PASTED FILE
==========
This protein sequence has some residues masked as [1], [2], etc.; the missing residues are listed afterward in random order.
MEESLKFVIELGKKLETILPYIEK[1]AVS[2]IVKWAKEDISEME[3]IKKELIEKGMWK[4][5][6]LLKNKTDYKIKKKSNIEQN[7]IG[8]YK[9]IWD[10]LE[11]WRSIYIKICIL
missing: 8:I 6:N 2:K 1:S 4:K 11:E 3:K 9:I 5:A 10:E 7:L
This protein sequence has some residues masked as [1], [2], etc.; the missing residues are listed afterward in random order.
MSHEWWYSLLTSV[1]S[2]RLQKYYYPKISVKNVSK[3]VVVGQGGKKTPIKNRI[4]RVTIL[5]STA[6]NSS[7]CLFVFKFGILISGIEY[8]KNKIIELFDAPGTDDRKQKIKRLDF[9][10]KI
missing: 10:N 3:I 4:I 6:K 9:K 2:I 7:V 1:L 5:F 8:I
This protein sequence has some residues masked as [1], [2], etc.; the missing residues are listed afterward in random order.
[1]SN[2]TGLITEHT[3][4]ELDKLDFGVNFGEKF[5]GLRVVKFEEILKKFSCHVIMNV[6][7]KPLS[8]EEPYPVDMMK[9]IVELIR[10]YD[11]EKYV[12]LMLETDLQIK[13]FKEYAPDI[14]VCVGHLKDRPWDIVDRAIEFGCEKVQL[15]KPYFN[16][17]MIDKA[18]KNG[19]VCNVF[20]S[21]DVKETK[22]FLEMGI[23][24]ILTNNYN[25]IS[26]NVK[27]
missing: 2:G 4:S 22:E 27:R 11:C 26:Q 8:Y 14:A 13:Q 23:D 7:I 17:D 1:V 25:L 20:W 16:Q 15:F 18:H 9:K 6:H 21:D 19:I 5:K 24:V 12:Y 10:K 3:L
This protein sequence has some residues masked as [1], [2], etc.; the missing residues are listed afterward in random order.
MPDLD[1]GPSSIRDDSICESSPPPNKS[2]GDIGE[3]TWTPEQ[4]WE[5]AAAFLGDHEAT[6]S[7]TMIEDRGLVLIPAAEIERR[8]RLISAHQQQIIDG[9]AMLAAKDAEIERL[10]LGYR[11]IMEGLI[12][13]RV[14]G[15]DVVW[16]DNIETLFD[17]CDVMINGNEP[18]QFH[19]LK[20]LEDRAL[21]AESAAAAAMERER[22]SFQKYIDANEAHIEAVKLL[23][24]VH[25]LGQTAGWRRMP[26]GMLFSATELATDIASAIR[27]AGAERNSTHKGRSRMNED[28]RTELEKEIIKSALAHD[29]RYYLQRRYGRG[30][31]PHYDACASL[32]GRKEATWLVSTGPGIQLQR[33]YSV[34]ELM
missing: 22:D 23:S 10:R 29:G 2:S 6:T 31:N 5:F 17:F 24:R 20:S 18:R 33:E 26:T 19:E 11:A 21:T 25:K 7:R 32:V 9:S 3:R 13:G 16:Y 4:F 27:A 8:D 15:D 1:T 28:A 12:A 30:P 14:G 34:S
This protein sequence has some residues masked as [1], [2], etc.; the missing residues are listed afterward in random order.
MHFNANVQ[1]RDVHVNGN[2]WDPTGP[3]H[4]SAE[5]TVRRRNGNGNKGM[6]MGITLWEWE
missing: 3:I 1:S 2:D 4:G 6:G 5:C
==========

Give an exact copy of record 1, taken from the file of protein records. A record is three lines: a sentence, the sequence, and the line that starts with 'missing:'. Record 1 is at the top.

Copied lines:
This protein sequence has some residues masked as [1], [2], etc.; the missing residues are listed afterward in random order.
MEESLKFVIELGKKLETILPYIEK[1]AVS[2]IVKWAKEDISEME[3]IKKELIEKGMWK[4][5][6]LLKNKTDYKIKKKSNIEQN[7]IG[8]YK[9]IWD[10]LE[11]WRSIYIKICIL
missing: 8:I 6:N 2:K 1:S 4:K 11:E 3:K 9:I 5:A 10:E 7:L